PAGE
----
Conservative Leader Stephen Harper is facing criticism from both ends of the political spectrum for his promise to spend $1 billion over 10 years on the automotive sector.

Tuesday’s proposal to expand the Automotive Innovation Fund is seen by many as compensation for the decision to agree to the Trans-Pacific Partnership Monday, which will phase out a 6.1 per cent tariff on foreign automobiles, putting pressure on domestic automakers.

Unifor, the labour union that represents many Canadian auto workers, said the money is not enough to make up for the 20,000 jobs it says will be lost under the agreement.

Ron Svajlenko, President of Unifor Local 222 in Oshawa, Ont., called the $1-billion fund “a pittance.”

“That’s not going to save our auto industry,” he told reporters at a protest outside a Harper rally in Whitby, Ont. “That’s not going to protect jobs.”

Meanwhile, the Canadian Taxpayers Federation said the $1-billion promise amounts to using public money to “buy off favoured sectors.”

Canadian Taxpayers Federation spokesman Scott Hennig told CTV Power Play that while “the TPP is a good deal for Canada,” the compensation “isn’t part of the deal … and we think it’s unnecessary.”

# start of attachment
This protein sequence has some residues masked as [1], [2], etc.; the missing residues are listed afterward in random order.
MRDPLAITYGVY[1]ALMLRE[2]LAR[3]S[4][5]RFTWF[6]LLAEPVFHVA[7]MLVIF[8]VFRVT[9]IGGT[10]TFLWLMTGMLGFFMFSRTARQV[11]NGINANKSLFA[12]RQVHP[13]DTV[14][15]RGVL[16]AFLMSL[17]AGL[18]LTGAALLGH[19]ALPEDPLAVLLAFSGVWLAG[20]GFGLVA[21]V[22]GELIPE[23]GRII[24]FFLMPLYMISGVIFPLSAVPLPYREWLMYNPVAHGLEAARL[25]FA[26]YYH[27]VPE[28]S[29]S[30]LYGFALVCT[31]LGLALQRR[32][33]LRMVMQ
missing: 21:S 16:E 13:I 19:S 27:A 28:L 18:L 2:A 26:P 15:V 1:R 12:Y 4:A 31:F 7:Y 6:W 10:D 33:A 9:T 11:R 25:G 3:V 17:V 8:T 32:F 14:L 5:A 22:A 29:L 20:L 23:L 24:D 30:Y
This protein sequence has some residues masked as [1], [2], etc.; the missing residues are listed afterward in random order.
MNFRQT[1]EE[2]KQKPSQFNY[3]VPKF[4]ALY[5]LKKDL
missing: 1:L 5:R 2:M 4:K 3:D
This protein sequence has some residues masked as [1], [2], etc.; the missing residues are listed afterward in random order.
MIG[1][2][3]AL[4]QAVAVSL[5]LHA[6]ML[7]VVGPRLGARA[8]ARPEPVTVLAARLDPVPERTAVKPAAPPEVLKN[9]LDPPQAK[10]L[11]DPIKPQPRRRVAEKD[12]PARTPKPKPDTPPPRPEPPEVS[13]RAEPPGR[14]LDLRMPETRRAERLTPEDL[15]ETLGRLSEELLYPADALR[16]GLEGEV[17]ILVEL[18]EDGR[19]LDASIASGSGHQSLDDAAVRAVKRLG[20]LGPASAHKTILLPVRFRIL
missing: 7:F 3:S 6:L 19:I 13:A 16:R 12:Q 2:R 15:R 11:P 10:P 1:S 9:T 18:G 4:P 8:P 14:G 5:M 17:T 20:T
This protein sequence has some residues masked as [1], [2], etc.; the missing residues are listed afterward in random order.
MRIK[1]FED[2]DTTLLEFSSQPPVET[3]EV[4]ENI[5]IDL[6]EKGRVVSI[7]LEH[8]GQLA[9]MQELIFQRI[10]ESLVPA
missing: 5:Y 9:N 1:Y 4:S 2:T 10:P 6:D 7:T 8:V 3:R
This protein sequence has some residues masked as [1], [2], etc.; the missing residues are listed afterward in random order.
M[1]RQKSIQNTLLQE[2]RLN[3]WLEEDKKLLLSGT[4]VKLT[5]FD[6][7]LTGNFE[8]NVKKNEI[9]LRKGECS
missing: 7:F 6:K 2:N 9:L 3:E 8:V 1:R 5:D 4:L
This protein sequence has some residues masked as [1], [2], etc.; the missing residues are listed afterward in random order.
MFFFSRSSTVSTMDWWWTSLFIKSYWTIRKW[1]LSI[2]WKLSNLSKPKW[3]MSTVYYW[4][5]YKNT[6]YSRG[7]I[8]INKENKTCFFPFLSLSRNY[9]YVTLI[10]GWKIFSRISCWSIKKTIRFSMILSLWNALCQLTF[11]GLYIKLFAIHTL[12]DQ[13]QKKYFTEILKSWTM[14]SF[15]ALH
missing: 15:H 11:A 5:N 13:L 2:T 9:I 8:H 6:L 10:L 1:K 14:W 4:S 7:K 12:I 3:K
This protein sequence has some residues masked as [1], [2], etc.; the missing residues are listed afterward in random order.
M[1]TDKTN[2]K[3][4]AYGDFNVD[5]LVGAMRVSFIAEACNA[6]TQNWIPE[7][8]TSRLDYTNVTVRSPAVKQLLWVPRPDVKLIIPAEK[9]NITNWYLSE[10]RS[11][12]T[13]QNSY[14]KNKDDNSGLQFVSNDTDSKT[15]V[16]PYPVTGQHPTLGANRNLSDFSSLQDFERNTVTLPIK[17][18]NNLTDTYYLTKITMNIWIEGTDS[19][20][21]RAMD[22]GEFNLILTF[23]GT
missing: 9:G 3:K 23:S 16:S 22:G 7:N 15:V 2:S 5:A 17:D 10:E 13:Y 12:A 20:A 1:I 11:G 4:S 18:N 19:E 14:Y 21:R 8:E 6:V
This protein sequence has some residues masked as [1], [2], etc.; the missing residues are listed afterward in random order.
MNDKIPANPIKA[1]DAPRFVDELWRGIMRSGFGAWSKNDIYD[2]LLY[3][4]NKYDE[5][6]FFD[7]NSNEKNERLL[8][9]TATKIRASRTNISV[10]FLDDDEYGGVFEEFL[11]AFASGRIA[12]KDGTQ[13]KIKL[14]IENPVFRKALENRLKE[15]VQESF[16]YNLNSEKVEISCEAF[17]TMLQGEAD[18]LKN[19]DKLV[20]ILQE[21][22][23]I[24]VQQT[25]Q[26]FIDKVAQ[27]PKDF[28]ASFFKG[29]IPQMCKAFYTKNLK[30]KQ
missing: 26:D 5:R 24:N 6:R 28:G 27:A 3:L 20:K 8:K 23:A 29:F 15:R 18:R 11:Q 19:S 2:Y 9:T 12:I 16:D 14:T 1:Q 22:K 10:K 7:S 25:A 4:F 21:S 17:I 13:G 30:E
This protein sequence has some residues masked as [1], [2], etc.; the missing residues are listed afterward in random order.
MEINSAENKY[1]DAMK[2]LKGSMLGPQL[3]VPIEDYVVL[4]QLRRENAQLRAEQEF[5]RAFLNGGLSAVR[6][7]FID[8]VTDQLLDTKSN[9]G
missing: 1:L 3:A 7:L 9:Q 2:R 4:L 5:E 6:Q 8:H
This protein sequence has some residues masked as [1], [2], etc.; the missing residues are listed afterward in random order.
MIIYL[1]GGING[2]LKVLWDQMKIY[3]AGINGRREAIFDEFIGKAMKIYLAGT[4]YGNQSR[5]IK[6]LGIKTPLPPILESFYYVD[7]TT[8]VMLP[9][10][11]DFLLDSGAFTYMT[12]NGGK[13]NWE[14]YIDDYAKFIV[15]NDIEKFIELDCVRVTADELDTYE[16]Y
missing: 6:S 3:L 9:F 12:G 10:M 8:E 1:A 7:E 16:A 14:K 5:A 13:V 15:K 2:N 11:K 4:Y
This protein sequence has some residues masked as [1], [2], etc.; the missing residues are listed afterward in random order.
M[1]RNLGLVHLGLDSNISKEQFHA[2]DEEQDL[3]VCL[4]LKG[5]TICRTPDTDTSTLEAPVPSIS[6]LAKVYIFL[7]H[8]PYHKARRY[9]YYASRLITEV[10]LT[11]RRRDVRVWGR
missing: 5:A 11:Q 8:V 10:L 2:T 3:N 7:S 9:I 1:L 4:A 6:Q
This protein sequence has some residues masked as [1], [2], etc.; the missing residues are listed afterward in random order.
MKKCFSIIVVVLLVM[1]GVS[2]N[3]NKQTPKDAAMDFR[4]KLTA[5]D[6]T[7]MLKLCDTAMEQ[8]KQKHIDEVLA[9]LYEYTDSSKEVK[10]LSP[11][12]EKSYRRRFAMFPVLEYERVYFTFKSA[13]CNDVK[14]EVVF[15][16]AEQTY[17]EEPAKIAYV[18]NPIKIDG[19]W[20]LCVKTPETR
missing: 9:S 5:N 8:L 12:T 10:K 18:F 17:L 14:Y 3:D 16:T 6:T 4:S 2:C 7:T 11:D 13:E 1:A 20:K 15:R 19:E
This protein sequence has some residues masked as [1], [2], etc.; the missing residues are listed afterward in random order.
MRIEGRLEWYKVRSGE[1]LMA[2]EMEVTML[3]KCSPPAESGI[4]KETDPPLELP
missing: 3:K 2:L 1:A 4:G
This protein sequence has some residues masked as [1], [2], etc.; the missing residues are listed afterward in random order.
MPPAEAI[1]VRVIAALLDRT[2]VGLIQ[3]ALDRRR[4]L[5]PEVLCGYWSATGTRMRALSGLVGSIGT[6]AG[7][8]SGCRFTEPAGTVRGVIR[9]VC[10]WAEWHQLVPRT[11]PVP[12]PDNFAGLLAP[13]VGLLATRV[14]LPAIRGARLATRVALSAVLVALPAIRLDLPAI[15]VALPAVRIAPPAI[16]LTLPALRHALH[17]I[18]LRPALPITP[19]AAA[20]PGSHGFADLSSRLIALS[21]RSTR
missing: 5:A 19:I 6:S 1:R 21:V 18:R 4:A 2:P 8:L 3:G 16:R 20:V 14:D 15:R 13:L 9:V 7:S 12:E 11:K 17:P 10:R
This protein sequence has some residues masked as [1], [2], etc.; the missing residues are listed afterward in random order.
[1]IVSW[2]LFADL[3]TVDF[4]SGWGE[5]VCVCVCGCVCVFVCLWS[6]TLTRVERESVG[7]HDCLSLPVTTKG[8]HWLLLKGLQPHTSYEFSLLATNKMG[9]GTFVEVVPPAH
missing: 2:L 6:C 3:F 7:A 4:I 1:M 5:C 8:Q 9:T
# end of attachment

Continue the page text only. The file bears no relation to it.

Referring to potential job losses, Hennig said “that’s the way that competition works. We don’t go and compensate a pizza place in downtown Hamilton when another pizza place opens up.”

Automotive Parts Manufacturers' Association president Flavio Volpe was more positive. He said the billion-dollar fund is a significant amount of money and sends a positive signal that the Tories are committed to the sector.

Flavio said that, although there are “real concerns” for small parts makers, “we have some time before the TPP takes hold, and what’s more important … is can we get them a new customer?”

“When the next carmaker says I want to set up a car in North America, can Canada compete to get that customer?” he said, adding that the funding announced Monday is “at least moving in the direction of ‘let’s get more customers here.’”

Harper, meanwhile, denied that the funding amounts to compensation.

“The programs we have here are not compensation programs,” Harper told the crowd in Whitby. “They are incentive programs to attract this kind of investment into the sector and keep this kind of investment in the sector.”

NDP Leader Tom Mulcair, who has said he would review TPP if he becomes prime minister, told supporters in Surrey, B.C., that Harper’s proposal is “an admission that he’s is going to be killing off tens of thousands of jobs in the auto sector.”

Mulcair also said Harper can’t be trusted to deliver the money.

Liberal Leader Justin Trudeau was in Montreal where he said his party is pro-trade and “looks forward to seeing the details of the trade deal.”

Although full details of the TPP won’t be ready until after the election, vehicles would be allowed into Canada without tariffs as long as 45 per cent of their content comes from TPP regions – a lower bar than the 62.5 per cent provision required under NAFTA. The 6.1 per cent tariff would be phased out over five years.

With files from The Canadian Press and a report from CTV Deputy Bureau Chief Laurie Graham